About two months ago the MTA announced plans to eliminate 21 (since reduced to 16) Elevator Operator jobs in 5 stations in Washington Heights and Inwood in upper Manhattan on the 1 and A Lines.The MTA apparently intends to keep some of the unstaffed elevators out of service, while having passengers press the buttons on the others. On December 3 and 5, they made good on their announcement, at least in some of the elevators on the 181st Street stops on both lines. They did not bother waiting for the MTA Board meeting of December 18 to ratify the plan.
The displaced Operators, all Station Department workers, on management instructions sat around all day, while passengers waited up to an hour on the 1 Line for elevators that usually take 10 minutes. The Operators have management’s word that they will still have subway jobs. This is not reassuring, as all the operators have health problems such that they are on permanent restricted duty. Elevator Operator jobs are some of the few positions set aside for Station workers on permanent restricted duty.
The elevators serve some of the deepest stations in the system, and the elevators are the only route between street and platform in most of them. Without constant staffing, the elevators can be very dangerous, especially for women alone late at night. There is also the possibility of the elevators being used as toilets, or being otherwise vandalized. Security cameras are no protection. And, as we see already, reducing hours of elevator service means interminable waits.
This service cut is racist: the communities served are overwhelmingly Spanish-speaking immigrants of color, mostly Dominican, but increasingly Mexican and Central and South American as well.
The affected passengers are understandably outraged. At the initiative of some community activists, at least one TWU officer (Stations Executive Board Member Marty Goodman) and some clergy, the “Elevate the Heights (EtH)” Coalition held a number of meetings and demonstrations and lobbied politicians to protest the MTA’s plan. Some liberal Democratic state legislators, City Council Members and other politicians joined in, speaking at meetings and holding one hearing, on November 24, where angry passengers blew off steam. As usual, however, lobbying the politicians proved to be a diversion from organizing the mass struggle needed to defeat the MTA’s attacks. EtH’s demonstrations have been small and have failed to mobilize any significant numbers of people from the communities affected. Without a show of working-class power, few Black and Latino working class passengers will see any point in mobilizing. The organization uniquely placed to show that power is, of course, TWU Local 100, whose own members’ jobs are threatened.
The fact is that President Toussaint’s main response to this outrageous attack has been a shameful silence. On three occasions this author asked Toussaint, in the presence of other Local 100 members, whether the Local would build demonstrations or, indeed, any activity on this issue. At the Shop Steward Assembly in November, he just ignored the question. In a Track quarters and RTO crewroom three weeks ago, he ran away, citing the need to carry on his re-election campaign!
Two or three TWU officials actually showed up at the above-mentioned City Council Members’ hearing. One of them, Stations Vice-President (now Local Recording Secretary) Darlene Lawson spoke, saying that the Local opposed the job elimination and “supported and encouraged” the EtH efforts. The Local leaders finally broke down a few weeks ago and put a message opposing the job elimination on their website. They also printed up leaflets (addressed only to Station Cleaners – not even to all Station workers, let alone all Local members!) urging them to oppose the attack and to attend the December 6 EtH rally. But they appear to have done much of their limited leaflet distribution while the march was already under way! At the Dec. 6 rally of up to 200 people, only five were TWU members, and three of them were opponents of the Toussaint “Team.”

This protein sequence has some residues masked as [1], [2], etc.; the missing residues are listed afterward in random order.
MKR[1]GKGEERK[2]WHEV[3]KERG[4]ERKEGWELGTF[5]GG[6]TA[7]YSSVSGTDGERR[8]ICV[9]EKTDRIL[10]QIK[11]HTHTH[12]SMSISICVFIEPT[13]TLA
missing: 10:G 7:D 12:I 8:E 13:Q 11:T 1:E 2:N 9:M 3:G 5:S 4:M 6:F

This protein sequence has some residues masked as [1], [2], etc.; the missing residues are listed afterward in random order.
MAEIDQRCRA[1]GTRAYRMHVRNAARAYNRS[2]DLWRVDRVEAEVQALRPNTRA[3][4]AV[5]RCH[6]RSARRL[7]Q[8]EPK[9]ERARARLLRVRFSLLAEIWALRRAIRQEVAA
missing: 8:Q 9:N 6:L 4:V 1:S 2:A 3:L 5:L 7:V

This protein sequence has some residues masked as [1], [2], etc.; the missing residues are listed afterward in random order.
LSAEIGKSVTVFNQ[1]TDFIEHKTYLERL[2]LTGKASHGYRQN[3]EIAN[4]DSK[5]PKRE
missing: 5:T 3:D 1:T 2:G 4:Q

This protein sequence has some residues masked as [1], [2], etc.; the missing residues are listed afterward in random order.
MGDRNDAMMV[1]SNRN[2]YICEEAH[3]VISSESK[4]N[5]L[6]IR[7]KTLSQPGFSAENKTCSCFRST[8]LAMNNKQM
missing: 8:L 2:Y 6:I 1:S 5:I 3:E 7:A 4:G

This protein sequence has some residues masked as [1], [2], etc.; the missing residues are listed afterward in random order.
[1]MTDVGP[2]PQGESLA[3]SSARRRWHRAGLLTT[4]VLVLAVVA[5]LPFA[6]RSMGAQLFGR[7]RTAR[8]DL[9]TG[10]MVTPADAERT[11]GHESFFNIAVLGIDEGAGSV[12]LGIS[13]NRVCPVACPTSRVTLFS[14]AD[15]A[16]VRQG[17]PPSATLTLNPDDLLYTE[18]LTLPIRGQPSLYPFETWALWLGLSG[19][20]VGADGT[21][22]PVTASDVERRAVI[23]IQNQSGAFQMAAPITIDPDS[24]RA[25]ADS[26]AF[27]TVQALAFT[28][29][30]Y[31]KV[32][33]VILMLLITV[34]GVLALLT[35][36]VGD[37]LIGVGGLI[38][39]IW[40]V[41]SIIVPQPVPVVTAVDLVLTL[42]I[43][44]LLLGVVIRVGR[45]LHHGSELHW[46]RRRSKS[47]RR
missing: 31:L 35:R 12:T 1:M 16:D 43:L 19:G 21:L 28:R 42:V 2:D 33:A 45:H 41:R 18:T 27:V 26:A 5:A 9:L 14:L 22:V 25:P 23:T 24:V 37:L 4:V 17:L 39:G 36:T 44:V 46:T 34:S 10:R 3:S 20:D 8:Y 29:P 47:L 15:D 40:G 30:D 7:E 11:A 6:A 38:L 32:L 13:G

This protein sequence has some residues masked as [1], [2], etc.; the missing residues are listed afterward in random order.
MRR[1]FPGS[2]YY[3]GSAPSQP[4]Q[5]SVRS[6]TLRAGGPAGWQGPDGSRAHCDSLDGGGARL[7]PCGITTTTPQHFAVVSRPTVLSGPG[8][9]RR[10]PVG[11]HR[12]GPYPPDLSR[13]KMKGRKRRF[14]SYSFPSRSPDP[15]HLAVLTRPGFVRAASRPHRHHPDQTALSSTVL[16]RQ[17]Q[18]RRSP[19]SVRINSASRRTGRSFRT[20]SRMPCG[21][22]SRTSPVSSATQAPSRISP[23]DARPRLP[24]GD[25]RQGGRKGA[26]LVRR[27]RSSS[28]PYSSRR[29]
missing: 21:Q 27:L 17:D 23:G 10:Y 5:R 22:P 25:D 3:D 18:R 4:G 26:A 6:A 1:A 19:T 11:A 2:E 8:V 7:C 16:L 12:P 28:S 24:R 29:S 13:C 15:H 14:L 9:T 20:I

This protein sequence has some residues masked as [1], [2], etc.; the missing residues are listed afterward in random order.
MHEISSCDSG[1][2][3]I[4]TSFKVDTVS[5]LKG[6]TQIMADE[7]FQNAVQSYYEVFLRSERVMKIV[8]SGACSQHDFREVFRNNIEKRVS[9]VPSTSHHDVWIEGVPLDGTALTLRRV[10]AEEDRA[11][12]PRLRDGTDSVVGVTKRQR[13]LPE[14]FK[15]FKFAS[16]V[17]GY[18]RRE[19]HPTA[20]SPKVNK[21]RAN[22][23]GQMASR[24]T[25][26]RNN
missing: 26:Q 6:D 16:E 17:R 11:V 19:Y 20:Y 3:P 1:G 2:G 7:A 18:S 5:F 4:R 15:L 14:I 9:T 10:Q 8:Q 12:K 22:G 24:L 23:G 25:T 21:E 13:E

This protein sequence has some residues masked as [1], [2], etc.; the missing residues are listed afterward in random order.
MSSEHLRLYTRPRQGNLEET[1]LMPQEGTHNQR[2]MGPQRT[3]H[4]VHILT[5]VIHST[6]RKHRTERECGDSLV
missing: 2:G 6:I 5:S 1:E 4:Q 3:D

We can still reverse this job and service elimination, but there isn’t much time. We must demand, here at this General Membership Meeting and any other Local 100 venue that TWU Local 100 Take the Lead Against the Elevator Job Cuts! At a minimum, Local 100 should call a mass protest march through Washington Heights, together with EtH and other interested groups, before the MTA Board Hearing on Thursday morning, December 18. The Local should send phone messages to all members urging them to attend, and mass leaflet the Washington Heights neighborhood in Spanish and English, urging residents to join the powerful TWU, their working-class Brothers and Sisters, in the protest against the service cuts.
Further, Local 100 should pack the December 18 MTA Board hearing to protest this attack. The Local should urge every member who can attend to do so, and call off as many members as possible to insure a massive, militant presence.
We should not underestimate the importance of this attack by the MTA. They have thrown down the gauntlet to the City’s working class, especially immigrant workers and workers of color, as well as to vulnerable Local members. The reason they’ve gone this far is because the Local has failed to challenge them. If they get away with this, they will only go ahead with bigger job and service cuts. Layoffs are in the cards if we don’t fight back hard – no one should think otherwise.